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The Navy Seals Breathing Technique

By Michele M. Howard

A mental toughness program teaches Navy SEALs how to retrain the brain’s natural response to stress, fear and panic. Part of the training involves a controlled, deep breathing technique -- box breathing. SEALs must master this basic skill to prepare for missions, stay in control, become mentally resilient and summon positive energy. Not just for SEALs, these breathing techniques can also be a valuable training tool for athletes at all levels.

Box Breathing Basics

Trainees focus on their breathing with a 4x4x4x4 technique, which uses a 4-count breathing pattern. To practice this, first exhale all the air from your lungs. Then breathe deeply from your belly for a count of four or four seconds, hold your breath for four seconds, exhale for four seconds to empty all the air from your lungs and finish by holding your empty lungs for four seconds. This cycle is repeated for five minutes. In the SEALFIT Academy, founded by retired Navy SEAL Commander Mark Divine, trainees perform box breathing with longer intervals of five or six seconds.

Benefits of Box Breathing

Navy SEALS must be able to control arousal and heightened stress levels when facing danger. Deep diaphragmatic breathing helps reduce performance anxiety and increases your ability to stay focused, Devine states. Controlled breathing teaches SEALs to handle stress differently, think clearly and control their excitement in the midst of chaos. Panic, fear and stress can cause sweaty palms, elevate your heart rate and cloud your thoughts -- the body’s natural response. Controlled breathing relaxes the body, reduces your heart rate and gets more oxygen to the brain, which helps increase brain activity for better decision making.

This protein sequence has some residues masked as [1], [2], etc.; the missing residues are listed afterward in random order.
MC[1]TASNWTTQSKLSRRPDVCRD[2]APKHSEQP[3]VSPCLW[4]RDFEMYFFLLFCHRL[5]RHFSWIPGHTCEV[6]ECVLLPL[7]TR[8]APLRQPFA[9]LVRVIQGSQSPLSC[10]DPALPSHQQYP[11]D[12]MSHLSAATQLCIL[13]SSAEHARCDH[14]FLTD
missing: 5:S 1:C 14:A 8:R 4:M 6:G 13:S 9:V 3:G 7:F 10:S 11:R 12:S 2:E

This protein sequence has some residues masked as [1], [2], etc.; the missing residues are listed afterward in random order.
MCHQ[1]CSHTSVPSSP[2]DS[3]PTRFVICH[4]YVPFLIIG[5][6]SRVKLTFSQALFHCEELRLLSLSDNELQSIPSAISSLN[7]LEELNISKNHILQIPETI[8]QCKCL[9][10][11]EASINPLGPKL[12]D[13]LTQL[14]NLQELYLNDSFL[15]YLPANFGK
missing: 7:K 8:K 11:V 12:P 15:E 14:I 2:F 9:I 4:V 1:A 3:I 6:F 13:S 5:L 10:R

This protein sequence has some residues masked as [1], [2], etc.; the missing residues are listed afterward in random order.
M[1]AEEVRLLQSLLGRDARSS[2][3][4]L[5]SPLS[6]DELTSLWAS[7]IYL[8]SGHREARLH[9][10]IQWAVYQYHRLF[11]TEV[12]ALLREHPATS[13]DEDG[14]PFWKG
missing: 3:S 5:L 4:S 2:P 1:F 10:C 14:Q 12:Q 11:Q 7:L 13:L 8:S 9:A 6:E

Box Breathing Variations

Trainees also practice other controlled breathing patterns -- the 4x4 and the 4x4x4 patterns -- both effective in controlling arousal, stress and anxiety. With the 4x4 technique, also referred to as combat breathing, you simply inhale deeply for four seconds filling your lungs from bottom to top and then exhale steadily for four seconds, releasing the air from top to bottom. The 4x4x4 breathing pattern is similar except you repeat the inhale-and-exhale cycle for four minutes.

Alternate Breathing Techniques

Performance zone and relaxation breathing techniques enhance your body's awareness in addition to reducing stress and anxiety, Devine notes. Performance zone breathing combines deep breathing and forceful exhalation with positive visual imagery and attitude. With relaxation breathing, you don’t hold your breath during the box breathing cycle. Instead you inhale for four or five seconds starting from your diaphragm, then fill up your chest and finally the top of your lungs. You then exhale the air in the opposite manner to completely empty your lungs. This cycle is repeated over and over and can even become a natural breathing pattern if practiced enough.

Train Like a SEAL

Many of the SEALs mental toughness training principles and techniques, in particular combat and relaxation breathing, can also be beneficial to athletes, suggests Cmdr. Eric Potterat, U.S. Navy SEALs psychologist. Controlled, breathing helps prepare athletes mentally and physically for competition and minimizes the negative effects of stress for enhanced performance. Other benefits include enhanced lung capacity and the reduction of chronic pain.

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